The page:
Years later, as a young news reporter I landed an exclusive with Alex, thanks to my friend and former colleague Ronnie Harper, who worked in this newspaper’s sports department.
Ronnie had been very good to Alex in his early days and Alex never forgot his generosity. When Alex’s mother died and Ronnie asked him would he talk about it to me, Alex readily agreed to meet at the Europa at 4pm that day.
He didn’t disappoint: emotional, obviously, but also charming, introspective, intelligent and kind. And everywhere we went, for it was a long night, Alex was welcomed, appreciated, adored. In The Crown he signed endless autographs; walking through the city, workmen hung off scaffolding to shout ‘Alex, still the greatest’; in another club a man rushed over to say: “I’m from the other side of the house, my wife died recently, we’ve these Troubles but you, squire, you’ve kept us going.”
So it went on: taxi drivers who refused to take our fare (“Sir, it’s an honour to have you in my car.”) and bouncers who called him by name and saluted him as we walked by. The People’s Champion.
A few years ago, we met up again. Though he’d battled ill health, he was in good form. There were long lessons on the geometry of snooker (“it’s all angles”) and the assertion that he could still beat them all. He could have, too. It was age and infirmity that beat Alex, nothing else.
Higgy’s rise and fall, several times over, was played out during the period when, as a society, we found ourselves in the public eye internationally for horrors and atrocities not always of our own making. His first world championship was won only months after Bloody Sunday; his second — the one which has fixed him forever in our culture — in 1982, which has its own catalogue of hurts and losses.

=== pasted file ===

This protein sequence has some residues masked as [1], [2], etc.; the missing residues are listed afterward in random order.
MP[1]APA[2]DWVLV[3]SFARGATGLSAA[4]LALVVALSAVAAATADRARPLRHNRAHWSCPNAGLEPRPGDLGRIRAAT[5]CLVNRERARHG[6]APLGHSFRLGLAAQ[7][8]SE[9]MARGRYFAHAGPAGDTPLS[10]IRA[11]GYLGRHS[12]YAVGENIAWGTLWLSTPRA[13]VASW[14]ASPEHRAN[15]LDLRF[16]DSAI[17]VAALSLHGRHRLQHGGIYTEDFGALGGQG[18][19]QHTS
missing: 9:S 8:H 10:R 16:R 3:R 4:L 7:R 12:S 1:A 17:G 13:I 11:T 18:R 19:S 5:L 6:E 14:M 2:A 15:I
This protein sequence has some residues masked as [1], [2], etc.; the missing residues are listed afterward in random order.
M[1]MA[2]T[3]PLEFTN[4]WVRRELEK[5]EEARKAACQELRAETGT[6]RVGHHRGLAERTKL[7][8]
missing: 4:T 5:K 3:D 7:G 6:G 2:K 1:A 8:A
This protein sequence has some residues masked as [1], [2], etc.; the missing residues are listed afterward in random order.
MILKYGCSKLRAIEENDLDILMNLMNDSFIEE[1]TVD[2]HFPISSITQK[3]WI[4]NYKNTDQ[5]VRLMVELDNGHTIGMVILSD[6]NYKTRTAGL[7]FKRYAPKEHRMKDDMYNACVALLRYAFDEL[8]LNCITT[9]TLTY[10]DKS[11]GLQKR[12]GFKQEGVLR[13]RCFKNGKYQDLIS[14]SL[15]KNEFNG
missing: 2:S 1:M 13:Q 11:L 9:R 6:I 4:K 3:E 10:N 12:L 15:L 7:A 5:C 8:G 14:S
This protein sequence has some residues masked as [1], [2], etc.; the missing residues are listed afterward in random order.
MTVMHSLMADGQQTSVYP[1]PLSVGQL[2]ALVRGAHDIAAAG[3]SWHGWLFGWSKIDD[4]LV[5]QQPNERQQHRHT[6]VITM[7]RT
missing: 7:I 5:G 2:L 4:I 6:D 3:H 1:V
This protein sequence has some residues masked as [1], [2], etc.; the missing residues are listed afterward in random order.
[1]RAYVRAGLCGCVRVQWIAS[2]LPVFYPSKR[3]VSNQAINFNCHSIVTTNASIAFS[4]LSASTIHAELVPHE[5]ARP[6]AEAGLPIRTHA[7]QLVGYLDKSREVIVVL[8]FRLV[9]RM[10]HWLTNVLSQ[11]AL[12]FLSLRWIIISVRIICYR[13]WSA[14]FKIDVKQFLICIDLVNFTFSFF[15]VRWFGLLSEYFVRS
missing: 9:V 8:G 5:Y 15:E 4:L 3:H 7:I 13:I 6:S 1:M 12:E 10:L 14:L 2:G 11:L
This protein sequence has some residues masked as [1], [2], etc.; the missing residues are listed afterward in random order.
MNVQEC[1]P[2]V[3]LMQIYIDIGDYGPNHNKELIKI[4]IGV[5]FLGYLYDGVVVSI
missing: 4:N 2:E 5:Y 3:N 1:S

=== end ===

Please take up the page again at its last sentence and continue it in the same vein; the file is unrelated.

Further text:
Somehow, he managed to create his own piece of Belfast wherever he went, a scale model of the city exact in every detail from the good looks, the charm, the rakishness and the genius, right down to the tiny detail of the pig-headed, sometimes stupid, gable-wall uproar.
In the process, and against all the odds, he was taken to the hearts of people everywhere; more than just a star, though he was that till the day he died; more than just a legend, though the tributes pouring in from rivals and proteges alike testify to that status; more than just a hero, though he will always be that wherever anyone has the nerve to watch footage of his play.
More than anyone in the public eye, Higgy was a Belfastman, soaked in the city he was born in. It was that which we recognised here — Higgy made it under the wire of our different religions and allegiances, infiltrating our affections, simply because we knew that if his genius was his own, his flaws were all ours.
We all wished he would be less erratic, more careful, less explosive, more predictable, less angry, more temperate, less drunk, more domestic, less embarrassing, more steady, less lonely, more happy ...
But we didn’t want him ordinary or tepid or dull.
And he was never that. The city of Belfast has lost another son, maybe the last of the old generation who stuck close to the signposts of home, one who brought infinitely more glory than pain.
He may have ended his days, as some have said, as ‘a ghost’ of his former self. (Some ghost! Some self!)
But it’s a ghost with a fedora.